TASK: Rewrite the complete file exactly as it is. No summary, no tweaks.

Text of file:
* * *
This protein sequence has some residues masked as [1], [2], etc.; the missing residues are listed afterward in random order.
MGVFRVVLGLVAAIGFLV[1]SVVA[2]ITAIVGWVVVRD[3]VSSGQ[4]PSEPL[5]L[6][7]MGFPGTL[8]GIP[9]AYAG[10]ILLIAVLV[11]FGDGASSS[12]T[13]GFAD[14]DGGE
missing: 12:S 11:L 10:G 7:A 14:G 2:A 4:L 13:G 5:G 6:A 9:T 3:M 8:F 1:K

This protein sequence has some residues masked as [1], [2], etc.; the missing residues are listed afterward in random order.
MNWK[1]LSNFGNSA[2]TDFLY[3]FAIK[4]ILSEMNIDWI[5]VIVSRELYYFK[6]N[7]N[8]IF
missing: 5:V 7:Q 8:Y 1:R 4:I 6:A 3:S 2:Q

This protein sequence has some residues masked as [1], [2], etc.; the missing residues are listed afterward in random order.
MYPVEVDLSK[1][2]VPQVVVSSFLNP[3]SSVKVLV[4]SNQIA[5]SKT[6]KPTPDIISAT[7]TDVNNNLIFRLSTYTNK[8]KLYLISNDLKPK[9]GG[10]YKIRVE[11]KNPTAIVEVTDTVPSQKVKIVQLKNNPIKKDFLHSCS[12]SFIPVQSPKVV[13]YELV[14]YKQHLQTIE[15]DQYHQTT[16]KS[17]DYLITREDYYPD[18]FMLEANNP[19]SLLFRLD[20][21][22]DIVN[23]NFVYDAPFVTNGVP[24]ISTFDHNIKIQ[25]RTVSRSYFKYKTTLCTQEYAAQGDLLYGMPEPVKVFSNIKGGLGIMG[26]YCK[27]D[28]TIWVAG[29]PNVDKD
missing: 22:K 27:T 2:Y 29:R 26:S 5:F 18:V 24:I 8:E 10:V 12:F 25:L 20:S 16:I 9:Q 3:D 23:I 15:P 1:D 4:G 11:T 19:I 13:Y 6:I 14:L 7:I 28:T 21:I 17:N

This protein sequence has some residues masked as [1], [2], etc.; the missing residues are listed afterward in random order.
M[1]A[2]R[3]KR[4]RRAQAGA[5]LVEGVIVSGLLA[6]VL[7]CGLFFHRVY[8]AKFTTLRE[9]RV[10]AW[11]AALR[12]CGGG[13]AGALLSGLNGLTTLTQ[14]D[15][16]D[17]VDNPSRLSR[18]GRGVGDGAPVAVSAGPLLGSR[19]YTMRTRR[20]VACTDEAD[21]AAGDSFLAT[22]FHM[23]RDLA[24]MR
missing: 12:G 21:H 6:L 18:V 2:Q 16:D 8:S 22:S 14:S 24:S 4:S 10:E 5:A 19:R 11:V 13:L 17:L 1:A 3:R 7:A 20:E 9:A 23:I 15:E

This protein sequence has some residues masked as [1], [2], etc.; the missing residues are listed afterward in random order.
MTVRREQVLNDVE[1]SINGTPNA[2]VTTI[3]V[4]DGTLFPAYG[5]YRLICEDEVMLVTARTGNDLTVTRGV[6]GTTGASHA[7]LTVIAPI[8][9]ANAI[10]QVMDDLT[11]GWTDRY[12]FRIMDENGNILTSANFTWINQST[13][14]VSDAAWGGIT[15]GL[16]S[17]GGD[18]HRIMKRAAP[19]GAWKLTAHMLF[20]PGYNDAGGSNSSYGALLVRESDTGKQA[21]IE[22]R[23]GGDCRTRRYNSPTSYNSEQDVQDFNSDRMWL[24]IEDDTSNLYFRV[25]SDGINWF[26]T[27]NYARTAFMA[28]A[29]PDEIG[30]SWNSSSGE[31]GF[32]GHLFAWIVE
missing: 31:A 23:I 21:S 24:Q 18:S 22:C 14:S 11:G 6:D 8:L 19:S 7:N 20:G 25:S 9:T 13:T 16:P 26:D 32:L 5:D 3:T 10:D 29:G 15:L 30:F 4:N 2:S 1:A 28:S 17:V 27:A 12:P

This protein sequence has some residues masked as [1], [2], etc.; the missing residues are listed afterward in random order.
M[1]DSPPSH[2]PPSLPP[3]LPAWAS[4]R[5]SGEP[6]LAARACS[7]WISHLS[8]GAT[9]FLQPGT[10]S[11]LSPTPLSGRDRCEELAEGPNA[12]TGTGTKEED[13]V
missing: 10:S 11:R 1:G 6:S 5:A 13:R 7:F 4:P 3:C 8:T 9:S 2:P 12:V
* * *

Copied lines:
This protein sequence has some residues masked as [1], [2], etc.; the missing residues are listed afterward in random order.
MGVFRVVLGLVAAIGFLV[1]SVVA[2]ITAIVGWVVVRD[3]VSSGQ[4]PSEPL[5]L[6][7]MGFPGTL[8]GIP[9]AYAG[10]ILLIAVLV[11]FGDGASSS[12]T[13]GFAD[14]DGGE
missing: 12:S 11:L 10:G 7:A 14:G 2:A 4:L 13:G 5:G 6:A 9:T 3:M 8:F 1:K

This protein sequence has some residues masked as [1], [2], etc.; the missing residues are listed afterward in random order.
MNWK[1]LSNFGNSA[2]TDFLY[3]FAIK[4]ILSEMNIDWI[5]VIVSRELYYFK[6]N[7]N[8]IF
missing: 5:V 7:Q 8:Y 1:R 4:I 6:A 3:S 2:Q

This protein sequence has some residues masked as [1], [2], etc.; the missing residues are listed afterward in random order.
MYPVEVDLSK[1][2]VPQVVVSSFLNP[3]SSVKVLV[4]SNQIA[5]SKT[6]KPTPDIISAT[7]TDVNNNLIFRLSTYTNK[8]KLYLISNDLKPK[9]GG[10]YKIRVE[11]KNPTAIVEVTDTVPSQKVKIVQLKNNPIKKDFLHSCS[12]SFIPVQSPKVV[13]YELV[14]YKQHLQTIE[15]DQYHQTT[16]KS[17]DYLITREDYYPD[18]FMLEANNP[19]SLLFRLD[20][21][22]DIVN[23]NFVYDAPFVTNGVP[24]ISTFDHNIKIQ[25]RTVSRSYFKYKTTLCTQEYAAQGDLLYGMPEPVKVFSNIKGGLGIMG[26]YCK[27]D[28]TIWVAG[29]PNVDKD
missing: 22:K 27:T 2:Y 29:R 26:S 5:F 18:V 24:I 8:E 10:V 12:F 25:L 20:S 16:I 9:Q 3:D 23:I 15:P 1:D 4:G 11:T 19:I 13:Y 6:I 14:L 7:I 28:T 21:I 17:N

This protein sequence has some residues masked as [1], [2], etc.; the missing residues are listed afterward in random order.
M[1]A[2]R[3]KR[4]RRAQAGA[5]LVEGVIVSGLLA[6]VL[7]CGLFFHRVY[8]AKFTTLRE[9]RV[10]AW[11]AALR[12]CGGG[13]AGALLSGLNGLTTLTQ[14]D[15][16]D[17]VDNPSRLSR[18]GRGVGDGAPVAVSAGPLLGSR[19]YTMRTRR[20]VACTDEAD[21]AAGDSFLAT[22]FHM[23]RDLA[24]MR
missing: 12:G 21:H 6:L 18:V 2:Q 16:D 8:S 22:S 14:S 24:S 4:S 10:E 5:A 19:R 11:V 13:L 17:L 1:A 3:R 7:A 20:E 9:A 23:I 15:E

This protein sequence has some residues masked as [1], [2], etc.; the missing residues are listed afterward in random order.
MTVRREQVLNDVE[1]SINGTPNA[2]VTTI[3]V[4]DGTLFPAYG[5]YRLICEDEVMLVTARTGNDLTVTRGV[6]GTTGASHA[7]LTVIAPI[8][9]ANAI[10]QVMDDLT[11]GWTDRY[12]FRIMDENGNILTSANFTWINQST[13][14]VSDAAWGGIT[15]GL[16]S[17]GGD[18]HRIMKRAAP[19]GAWKLTAHMLF[20]PGYNDAGGSNSSYGALLVRESDTGKQA[21]IE[22]R[23]GGDCRTRRYNSPTSYNSEQDVQDFNSDRMWL[24]IEDDTSNLYFRV[25]SDGINWF[26]T[27]NYARTAFMA[28]A[29]PDEIG[30]SWNSSSGE[31]GF[32]GHLFAWIVE
missing: 31:A 23:I 21:S 24:Q 18:S 22:C 14:S 11:G 6:D 8:L 19:S 7:N 20:G 25:S 9:T 13:T 16:P 26:D 32:L 5:D 3:T 10:D 29:G 15:L 30:F 4:N 2:S 1:A 28:S 17:V 27:A 12:P

This protein sequence has some residues masked as [1], [2], etc.; the missing residues are listed afterward in random order.
M[1]DSPPSH[2]PPSLPP[3]LPAWAS[4]R[5]SGEP[6]LAARACS[7]WISHLS[8]GAT[9]FLQPGT[10]S[11]LSPTPLSGRDRCEELAEGPNA[12]TGTGTKEED[13]V
missing: 10:S 11:R 1:G 6:S 5:A 13:R 7:F 4:P 3:C 8:T 9:S 2:P 12:V